The perspective I am adopting in preparing this submission is that of a clinician who has been actively involved in ‘e-Health’ for over two decades. It seems to me that it is important to step back from the Bills and ask the following.
1. Is the proposal for the PCEHR the ideal approach for Australia to be adopting in seeking to move the Health Reform Agenda forward - and if not what might be a better approach?
2. Is the PCEHR proposal an evidence based intervention that has a significant chance of actually improving healthcare outcomes in Australia?
3. Are DoHA and NEHTA ideally led and governed to succeed with such a complex and sensitive initiative and has DoHA, NEHTA and the Government really assessed the risks associated with the PCEHR proposal?
4. Has a Business Case / Cost Value Analysis specifically of the PCEHR proposal been undertaken (rather than generic analyses of ‘e-health’ benefits) and what were the findings from this work to support the present PCEHR plans?
5. What has been put in place to ensure that clinical practitioners will actually use the proposed PCEHR and will what is presently planned be successful?
I would argue strongly that the answer to all five questions is a resounding no and the rest of my submission will develop the arguments to support this view.
I am firmly of the view that without radical re-design and re-scoping the PCEHR Program will be seen by history and a profoundly flawed initiative which was badly executed and one which continues a sorry line of similar initiatives as recounted in the Parliamentary Library report mentioned above.
The very recent appointment of Ms Tanya Plibersek as the Federal Health Minister - replacing Ms Nicola Roxon - may result in some dramatic reassessments of a range of Health sector initiatives and it is quite possible that there may be some fundamental changes to the PCEHR program as a result. It seems unlikely clarity will emerge on this score before submissions close on January 12, 2012.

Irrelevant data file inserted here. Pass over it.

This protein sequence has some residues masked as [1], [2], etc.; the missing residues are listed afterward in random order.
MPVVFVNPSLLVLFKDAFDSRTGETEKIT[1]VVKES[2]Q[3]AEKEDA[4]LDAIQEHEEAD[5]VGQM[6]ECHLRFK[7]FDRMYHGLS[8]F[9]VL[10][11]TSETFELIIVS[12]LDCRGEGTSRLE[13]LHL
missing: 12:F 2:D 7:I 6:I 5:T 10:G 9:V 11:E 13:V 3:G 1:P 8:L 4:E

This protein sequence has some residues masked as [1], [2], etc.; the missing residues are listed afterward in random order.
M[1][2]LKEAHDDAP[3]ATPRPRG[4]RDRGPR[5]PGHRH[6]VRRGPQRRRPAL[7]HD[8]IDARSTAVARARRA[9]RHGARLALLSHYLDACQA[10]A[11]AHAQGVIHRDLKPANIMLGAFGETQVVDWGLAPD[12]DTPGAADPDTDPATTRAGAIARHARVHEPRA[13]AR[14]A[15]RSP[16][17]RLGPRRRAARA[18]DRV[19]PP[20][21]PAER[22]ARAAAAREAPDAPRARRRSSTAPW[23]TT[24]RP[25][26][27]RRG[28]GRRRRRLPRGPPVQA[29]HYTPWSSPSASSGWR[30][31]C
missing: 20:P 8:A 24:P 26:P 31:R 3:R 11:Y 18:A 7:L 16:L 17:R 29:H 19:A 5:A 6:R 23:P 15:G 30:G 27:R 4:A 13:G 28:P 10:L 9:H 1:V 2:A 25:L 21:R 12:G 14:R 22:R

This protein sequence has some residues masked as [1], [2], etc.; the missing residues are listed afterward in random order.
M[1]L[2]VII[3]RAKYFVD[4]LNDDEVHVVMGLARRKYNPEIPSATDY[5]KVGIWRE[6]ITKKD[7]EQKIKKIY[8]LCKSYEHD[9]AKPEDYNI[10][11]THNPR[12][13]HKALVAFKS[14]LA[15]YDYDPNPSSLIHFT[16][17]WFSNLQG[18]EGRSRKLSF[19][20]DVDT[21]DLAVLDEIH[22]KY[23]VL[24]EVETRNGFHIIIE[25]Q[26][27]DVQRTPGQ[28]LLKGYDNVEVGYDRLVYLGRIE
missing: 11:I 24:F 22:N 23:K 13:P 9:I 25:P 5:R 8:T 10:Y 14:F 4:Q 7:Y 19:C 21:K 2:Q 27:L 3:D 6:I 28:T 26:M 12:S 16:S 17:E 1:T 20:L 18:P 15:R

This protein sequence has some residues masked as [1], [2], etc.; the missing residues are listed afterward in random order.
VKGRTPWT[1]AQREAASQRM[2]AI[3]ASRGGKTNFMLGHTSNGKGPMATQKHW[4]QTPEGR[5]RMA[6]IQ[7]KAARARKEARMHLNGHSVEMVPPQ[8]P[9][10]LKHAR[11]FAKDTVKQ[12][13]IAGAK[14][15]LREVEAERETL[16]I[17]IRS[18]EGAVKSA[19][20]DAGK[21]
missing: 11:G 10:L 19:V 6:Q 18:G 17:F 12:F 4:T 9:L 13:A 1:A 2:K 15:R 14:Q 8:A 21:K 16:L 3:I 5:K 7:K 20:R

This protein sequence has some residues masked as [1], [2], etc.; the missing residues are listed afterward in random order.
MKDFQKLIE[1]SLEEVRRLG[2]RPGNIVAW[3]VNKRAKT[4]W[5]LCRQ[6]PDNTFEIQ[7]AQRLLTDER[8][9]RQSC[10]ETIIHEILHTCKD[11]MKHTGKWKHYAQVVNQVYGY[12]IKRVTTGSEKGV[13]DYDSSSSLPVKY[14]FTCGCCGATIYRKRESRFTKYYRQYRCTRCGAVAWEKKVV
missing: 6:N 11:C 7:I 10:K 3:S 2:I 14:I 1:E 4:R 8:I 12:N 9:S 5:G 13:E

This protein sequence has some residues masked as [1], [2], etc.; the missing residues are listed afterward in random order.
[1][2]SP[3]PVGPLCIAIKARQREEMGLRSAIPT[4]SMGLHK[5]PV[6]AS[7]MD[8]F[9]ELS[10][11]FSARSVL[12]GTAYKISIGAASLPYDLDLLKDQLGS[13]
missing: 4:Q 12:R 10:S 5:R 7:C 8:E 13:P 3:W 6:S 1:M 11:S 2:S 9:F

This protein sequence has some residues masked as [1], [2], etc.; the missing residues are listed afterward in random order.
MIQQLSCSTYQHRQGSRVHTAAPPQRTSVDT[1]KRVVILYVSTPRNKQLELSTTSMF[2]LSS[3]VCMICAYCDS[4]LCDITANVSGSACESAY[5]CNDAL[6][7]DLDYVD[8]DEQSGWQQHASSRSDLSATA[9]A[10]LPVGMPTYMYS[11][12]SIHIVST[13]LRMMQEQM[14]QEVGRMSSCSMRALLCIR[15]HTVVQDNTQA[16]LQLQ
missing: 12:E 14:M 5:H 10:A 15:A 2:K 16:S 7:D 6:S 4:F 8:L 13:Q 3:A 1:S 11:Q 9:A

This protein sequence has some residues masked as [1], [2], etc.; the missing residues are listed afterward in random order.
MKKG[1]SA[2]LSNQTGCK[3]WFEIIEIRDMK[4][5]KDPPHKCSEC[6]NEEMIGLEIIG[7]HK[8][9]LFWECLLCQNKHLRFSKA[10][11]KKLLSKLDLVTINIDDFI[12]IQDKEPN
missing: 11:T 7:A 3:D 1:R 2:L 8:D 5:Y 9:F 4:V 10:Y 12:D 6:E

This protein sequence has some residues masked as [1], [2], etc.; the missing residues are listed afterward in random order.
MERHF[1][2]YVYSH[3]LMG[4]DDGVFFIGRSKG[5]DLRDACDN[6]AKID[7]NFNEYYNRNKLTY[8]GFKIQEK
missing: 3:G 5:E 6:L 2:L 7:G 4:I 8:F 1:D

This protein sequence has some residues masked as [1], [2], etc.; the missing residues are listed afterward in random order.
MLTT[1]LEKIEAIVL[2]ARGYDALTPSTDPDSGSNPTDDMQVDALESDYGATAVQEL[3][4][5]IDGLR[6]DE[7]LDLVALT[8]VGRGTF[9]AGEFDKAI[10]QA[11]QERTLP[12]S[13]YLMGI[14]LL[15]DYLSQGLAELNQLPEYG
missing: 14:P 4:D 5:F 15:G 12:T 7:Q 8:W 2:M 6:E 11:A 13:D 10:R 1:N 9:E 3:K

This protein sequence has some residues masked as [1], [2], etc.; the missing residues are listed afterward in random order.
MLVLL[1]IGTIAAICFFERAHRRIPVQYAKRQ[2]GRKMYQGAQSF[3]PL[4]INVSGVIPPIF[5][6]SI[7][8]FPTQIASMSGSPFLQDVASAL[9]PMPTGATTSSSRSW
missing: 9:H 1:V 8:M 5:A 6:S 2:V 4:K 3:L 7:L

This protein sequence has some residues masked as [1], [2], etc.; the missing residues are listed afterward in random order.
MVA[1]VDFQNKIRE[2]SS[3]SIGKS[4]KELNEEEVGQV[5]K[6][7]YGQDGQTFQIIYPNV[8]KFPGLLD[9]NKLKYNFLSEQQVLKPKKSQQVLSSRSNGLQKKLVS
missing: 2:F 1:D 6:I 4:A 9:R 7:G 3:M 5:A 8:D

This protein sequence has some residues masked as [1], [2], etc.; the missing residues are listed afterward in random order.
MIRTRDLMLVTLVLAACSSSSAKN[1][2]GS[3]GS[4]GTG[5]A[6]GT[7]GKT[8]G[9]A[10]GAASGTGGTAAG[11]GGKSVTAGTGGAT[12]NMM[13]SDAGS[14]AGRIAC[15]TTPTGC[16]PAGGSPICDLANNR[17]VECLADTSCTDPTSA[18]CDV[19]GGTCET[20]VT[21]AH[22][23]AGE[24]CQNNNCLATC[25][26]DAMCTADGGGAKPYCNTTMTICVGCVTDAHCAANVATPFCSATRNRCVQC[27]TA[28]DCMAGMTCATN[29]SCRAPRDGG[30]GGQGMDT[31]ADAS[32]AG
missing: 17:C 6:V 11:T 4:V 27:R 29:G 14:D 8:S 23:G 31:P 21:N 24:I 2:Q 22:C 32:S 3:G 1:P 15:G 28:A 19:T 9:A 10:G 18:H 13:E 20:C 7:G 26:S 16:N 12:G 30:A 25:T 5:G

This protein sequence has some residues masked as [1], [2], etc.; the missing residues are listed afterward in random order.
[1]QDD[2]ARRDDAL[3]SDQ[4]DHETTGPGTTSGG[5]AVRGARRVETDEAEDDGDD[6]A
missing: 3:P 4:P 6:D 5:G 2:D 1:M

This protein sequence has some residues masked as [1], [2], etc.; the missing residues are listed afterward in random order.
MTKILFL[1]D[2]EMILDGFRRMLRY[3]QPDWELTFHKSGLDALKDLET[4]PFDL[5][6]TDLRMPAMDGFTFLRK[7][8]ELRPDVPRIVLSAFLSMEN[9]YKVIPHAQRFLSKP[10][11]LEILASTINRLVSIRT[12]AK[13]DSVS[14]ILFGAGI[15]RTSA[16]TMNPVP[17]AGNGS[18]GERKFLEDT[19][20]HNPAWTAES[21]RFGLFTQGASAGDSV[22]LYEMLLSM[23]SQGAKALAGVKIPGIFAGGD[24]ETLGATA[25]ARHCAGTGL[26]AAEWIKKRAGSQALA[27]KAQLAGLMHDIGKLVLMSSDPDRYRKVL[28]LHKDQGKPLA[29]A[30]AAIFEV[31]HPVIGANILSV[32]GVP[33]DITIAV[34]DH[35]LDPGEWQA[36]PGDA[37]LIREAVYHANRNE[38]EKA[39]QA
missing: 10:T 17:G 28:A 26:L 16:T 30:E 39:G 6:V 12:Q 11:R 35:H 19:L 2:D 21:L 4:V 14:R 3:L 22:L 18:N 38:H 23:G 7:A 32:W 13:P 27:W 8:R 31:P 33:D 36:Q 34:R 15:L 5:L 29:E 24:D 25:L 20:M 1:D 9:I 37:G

Specific Issue Responses.

Issue 1. Is the PCEHR the right approach for Australia?
On the basis of research extending back over a decade there is good reason to judge that there is not a single successful approach to the delivery of Health IT initiatives. As well documented by the Parliamentary Library report a range of quite different approaches have had success.
I believe it is true to say that the most success has been seen with initiatives which are designed to deliver current, trustworthy and complete information regarding a patient to the professional clinical decision maker. Ideally delivery of this information is also supported by point of care clinical decision support.
This has usually involved some point of care computer system linked to a messaging system or some centralised databases where the relevant information is held.
It is such an approach that has worked well in Denmark (messaging based) or Kaiser Permanente (more centralised approach).
In both these and other successful initiatives the use by the clinician of the information to manage the patient has focussed clinician effort on ensuring information accuracy and ensuring information currency.
For quite inexplicable reasons such considerations have been ignored and the PCEHR is intended to be an aggregation of information extracted from live, used systems and for this information to be shared - under patient control - with other healthcare providers. The complexity and potential for confusion - to say nothing of the interference with clinician workflow - of this sort of plan is obvious and clearly ill-considered.